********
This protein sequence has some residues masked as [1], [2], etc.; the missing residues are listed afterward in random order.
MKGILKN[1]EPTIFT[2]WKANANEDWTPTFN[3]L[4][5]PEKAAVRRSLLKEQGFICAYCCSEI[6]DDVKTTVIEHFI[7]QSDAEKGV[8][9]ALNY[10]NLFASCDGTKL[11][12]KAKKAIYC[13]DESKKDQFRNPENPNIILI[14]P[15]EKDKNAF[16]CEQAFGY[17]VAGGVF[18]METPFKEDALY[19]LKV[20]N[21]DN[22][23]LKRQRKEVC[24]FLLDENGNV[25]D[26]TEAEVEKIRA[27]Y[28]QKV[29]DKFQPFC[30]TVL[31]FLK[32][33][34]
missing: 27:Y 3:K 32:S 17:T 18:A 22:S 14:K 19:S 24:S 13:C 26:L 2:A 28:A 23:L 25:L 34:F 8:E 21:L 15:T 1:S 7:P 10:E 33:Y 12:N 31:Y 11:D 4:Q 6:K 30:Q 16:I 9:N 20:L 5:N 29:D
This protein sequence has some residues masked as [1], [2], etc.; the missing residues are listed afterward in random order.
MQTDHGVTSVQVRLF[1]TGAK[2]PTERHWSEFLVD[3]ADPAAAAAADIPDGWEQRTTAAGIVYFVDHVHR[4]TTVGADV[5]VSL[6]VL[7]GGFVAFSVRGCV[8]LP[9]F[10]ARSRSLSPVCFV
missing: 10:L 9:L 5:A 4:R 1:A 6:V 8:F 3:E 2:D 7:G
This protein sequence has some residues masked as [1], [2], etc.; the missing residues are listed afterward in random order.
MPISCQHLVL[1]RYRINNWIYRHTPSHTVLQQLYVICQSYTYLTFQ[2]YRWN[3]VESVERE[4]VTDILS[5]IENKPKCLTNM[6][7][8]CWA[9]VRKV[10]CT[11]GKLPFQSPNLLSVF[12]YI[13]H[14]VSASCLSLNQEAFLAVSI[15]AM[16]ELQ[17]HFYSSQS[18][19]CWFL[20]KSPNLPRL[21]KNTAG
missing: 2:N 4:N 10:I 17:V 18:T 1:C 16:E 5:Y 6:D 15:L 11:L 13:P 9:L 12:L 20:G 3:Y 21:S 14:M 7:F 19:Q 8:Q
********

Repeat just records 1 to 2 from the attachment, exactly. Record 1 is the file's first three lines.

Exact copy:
This protein sequence has some residues masked as [1], [2], etc.; the missing residues are listed afterward in random order.
MKGILKN[1]EPTIFT[2]WKANANEDWTPTFN[3]L[4][5]PEKAAVRRSLLKEQGFICAYCCSEI[6]DDVKTTVIEHFI[7]QSDAEKGV[8][9]ALNY[10]NLFASCDGTKL[11][12]KAKKAIYC[13]DESKKDQFRNPENPNIILI[14]P[15]EKDKNAF[16]CEQAFGY[17]VAGGVF[18]METPFKEDALY[19]LKV[20]N[21]DN[22][23]LKRQRKEVC[24]FLLDENGNV[25]D[26]TEAEVEKIRA[27]Y[28]QKV[29]DKFQPFC[30]TVL[31]FLK[32][33][34]
missing: 27:Y 3:K 32:S 17:T 18:A 22:S 14:K 19:S 24:S 13:C 26:L 2:A 28:A 23:L 25:L 34:F 8:E 21:L 15:T 1:S 7:P 10:E 33:Y 12:N 31:Y 11:D 4:Q 6:K 30:Q 16:I 9:N 20:L 5:N 29:D
This protein sequence has some residues masked as [1], [2], etc.; the missing residues are listed afterward in random order.
MQTDHGVTSVQVRLF[1]TGAK[2]PTERHWSEFLVD[3]ADPAAAAAADIPDGWEQRTTAAGIVYFVDHVHR[4]TTVGADV[5]VSL[6]VL[7]GGFVAFSVRGCV[8]LP[9]F[10]ARSRSLSPVCFV
missing: 10:L 9:L 5:A 4:R 1:A 6:V 8:F 3:E 2:D 7:G